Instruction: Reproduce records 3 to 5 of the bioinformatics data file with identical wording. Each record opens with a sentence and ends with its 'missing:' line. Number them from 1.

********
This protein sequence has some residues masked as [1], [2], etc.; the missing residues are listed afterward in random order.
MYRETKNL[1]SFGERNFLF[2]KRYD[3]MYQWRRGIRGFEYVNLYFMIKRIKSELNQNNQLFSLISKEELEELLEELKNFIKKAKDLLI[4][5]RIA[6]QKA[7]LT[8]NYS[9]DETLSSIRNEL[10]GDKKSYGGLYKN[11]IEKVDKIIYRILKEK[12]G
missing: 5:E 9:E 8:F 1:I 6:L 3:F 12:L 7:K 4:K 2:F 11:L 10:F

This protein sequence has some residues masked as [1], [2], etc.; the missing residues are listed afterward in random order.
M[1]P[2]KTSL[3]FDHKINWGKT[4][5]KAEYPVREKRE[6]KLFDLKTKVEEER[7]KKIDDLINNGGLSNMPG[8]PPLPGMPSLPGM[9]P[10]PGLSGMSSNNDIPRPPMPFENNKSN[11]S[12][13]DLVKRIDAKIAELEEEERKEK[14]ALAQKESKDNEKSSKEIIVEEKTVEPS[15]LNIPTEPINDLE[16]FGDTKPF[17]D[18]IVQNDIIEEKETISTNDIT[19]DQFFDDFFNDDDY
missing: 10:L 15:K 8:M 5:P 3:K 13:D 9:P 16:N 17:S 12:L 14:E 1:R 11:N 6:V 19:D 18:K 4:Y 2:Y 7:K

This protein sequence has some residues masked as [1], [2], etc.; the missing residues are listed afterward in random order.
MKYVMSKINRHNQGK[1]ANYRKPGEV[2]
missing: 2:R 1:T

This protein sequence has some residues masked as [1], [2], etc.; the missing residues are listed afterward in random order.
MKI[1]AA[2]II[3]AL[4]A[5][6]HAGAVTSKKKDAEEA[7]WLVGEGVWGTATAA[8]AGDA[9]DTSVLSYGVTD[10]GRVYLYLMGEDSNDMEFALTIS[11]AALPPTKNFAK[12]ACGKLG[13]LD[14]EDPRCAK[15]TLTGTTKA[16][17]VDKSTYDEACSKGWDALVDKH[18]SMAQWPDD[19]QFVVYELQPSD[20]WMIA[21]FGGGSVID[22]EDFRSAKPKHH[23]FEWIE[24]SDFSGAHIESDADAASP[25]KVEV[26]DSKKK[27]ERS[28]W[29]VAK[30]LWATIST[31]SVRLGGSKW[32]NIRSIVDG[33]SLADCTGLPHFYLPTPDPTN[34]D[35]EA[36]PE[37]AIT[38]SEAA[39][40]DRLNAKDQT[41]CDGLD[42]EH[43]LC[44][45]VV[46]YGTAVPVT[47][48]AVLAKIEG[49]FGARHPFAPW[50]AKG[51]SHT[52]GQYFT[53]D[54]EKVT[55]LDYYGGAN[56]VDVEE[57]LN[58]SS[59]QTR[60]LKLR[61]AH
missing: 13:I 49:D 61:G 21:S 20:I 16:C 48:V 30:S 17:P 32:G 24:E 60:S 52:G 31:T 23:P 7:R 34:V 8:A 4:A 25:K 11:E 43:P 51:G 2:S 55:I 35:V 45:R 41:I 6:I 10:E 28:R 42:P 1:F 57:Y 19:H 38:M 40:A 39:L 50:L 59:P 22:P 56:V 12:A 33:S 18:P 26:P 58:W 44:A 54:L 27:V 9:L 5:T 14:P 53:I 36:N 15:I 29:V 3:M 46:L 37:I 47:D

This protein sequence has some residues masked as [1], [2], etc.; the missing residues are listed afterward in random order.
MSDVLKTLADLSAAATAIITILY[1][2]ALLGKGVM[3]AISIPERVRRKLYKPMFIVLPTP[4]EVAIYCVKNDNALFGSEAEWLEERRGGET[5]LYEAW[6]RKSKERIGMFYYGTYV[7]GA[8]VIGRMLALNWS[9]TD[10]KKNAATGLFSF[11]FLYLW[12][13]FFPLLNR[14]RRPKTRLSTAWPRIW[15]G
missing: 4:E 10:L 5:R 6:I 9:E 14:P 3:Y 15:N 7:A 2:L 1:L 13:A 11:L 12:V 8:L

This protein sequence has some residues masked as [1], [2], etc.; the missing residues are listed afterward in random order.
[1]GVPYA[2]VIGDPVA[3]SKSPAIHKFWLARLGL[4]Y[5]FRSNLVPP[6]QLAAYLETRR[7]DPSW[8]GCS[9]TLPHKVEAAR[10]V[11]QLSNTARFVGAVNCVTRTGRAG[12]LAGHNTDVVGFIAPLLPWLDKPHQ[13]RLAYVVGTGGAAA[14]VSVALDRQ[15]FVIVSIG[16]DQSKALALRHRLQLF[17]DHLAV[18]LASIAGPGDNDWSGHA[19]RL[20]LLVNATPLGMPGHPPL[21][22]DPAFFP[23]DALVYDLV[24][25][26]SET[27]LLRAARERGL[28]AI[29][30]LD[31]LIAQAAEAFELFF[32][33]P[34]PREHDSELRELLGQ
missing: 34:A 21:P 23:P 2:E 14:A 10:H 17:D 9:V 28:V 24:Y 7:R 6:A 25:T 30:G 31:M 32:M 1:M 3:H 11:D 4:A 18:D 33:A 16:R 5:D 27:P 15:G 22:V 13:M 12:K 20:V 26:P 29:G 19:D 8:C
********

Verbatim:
This protein sequence has some residues masked as [1], [2], etc.; the missing residues are listed afterward in random order.
MKYVMSKINRHNQGK[1]ANYRKPGEV[2]
missing: 2:R 1:T

This protein sequence has some residues masked as [1], [2], etc.; the missing residues are listed afterward in random order.
MKI[1]AA[2]II[3]AL[4]A[5][6]HAGAVTSKKKDAEEA[7]WLVGEGVWGTATAA[8]AGDA[9]DTSVLSYGVTD[10]GRVYLYLMGEDSNDMEFALTIS[11]AALPPTKNFAK[12]ACGKLG[13]LD[14]EDPRCAK[15]TLTGTTKA[16][17]VDKSTYDEACSKGWDALVDKH[18]SMAQWPDD[19]QFVVYELQPSD[20]WMIA[21]FGGGSVID[22]EDFRSAKPKHH[23]FEWIE[24]SDFSGAHIESDADAASP[25]KVEV[26]DSKKK[27]ERS[28]W[29]VAK[30]LWATIST[31]SVRLGGSKW[32]NIRSIVDG[33]SLADCTGLPHFYLPTPDPTN[34]D[35]EA[36]PE[37]AIT[38]SEAA[39][40]DRLNAKDQT[41]CDGLD[42]EH[43]LC[44][45]VV[46]YGTAVPVT[47][48]AVLAKIEG[49]FGARHPFAPW[50]AKG[51]SHT[52]GQYFT[53]D[54]EKVT[55]LDYYGGAN[56]VDVEE[57]LN[58]SS[59]QTR[60]LKLR[61]AH
missing: 13:I 49:D 61:G 21:S 20:I 16:C 48:V 30:S 17:P 32:G 24:E 60:S 52:G 31:T 23:P 7:R 34:V 8:A 4:A 25:K 11:E 43:P 51:G 2:S 55:I 35:V 45:R 41:I 6:I 10:E 28:R 42:P 1:F 57:Y 19:H 38:M 40:A 39:L 50:L 59:P 22:P 56:V 12:A 33:S 18:P 26:P 58:W 44:A 54:L 27:V 9:L 5:T 14:P 53:I 36:N 15:I 29:V 3:M 46:L 37:I 47:D

This protein sequence has some residues masked as [1], [2], etc.; the missing residues are listed afterward in random order.
MSDVLKTLADLSAAATAIITILY[1][2]ALLGKGVM[3]AISIPERVRRKLYKPMFIVLPTP[4]EVAIYCVKNDNALFGSEAEWLEERRGGET[5]LYEAW[6]RKSKERIGMFYYGTYV[7]GA[8]VIGRMLALNWS[9]TD[10]KKNAATGLFSF[11]FLYLW[12][13]FFPLLNR[14]RRPKTRLSTAWPRIW[15]G
missing: 4:E 10:L 5:R 6:I 9:E 14:P 3:Y 15:N 7:A 2:L 1:L 13:A 11:L 12:V 8:L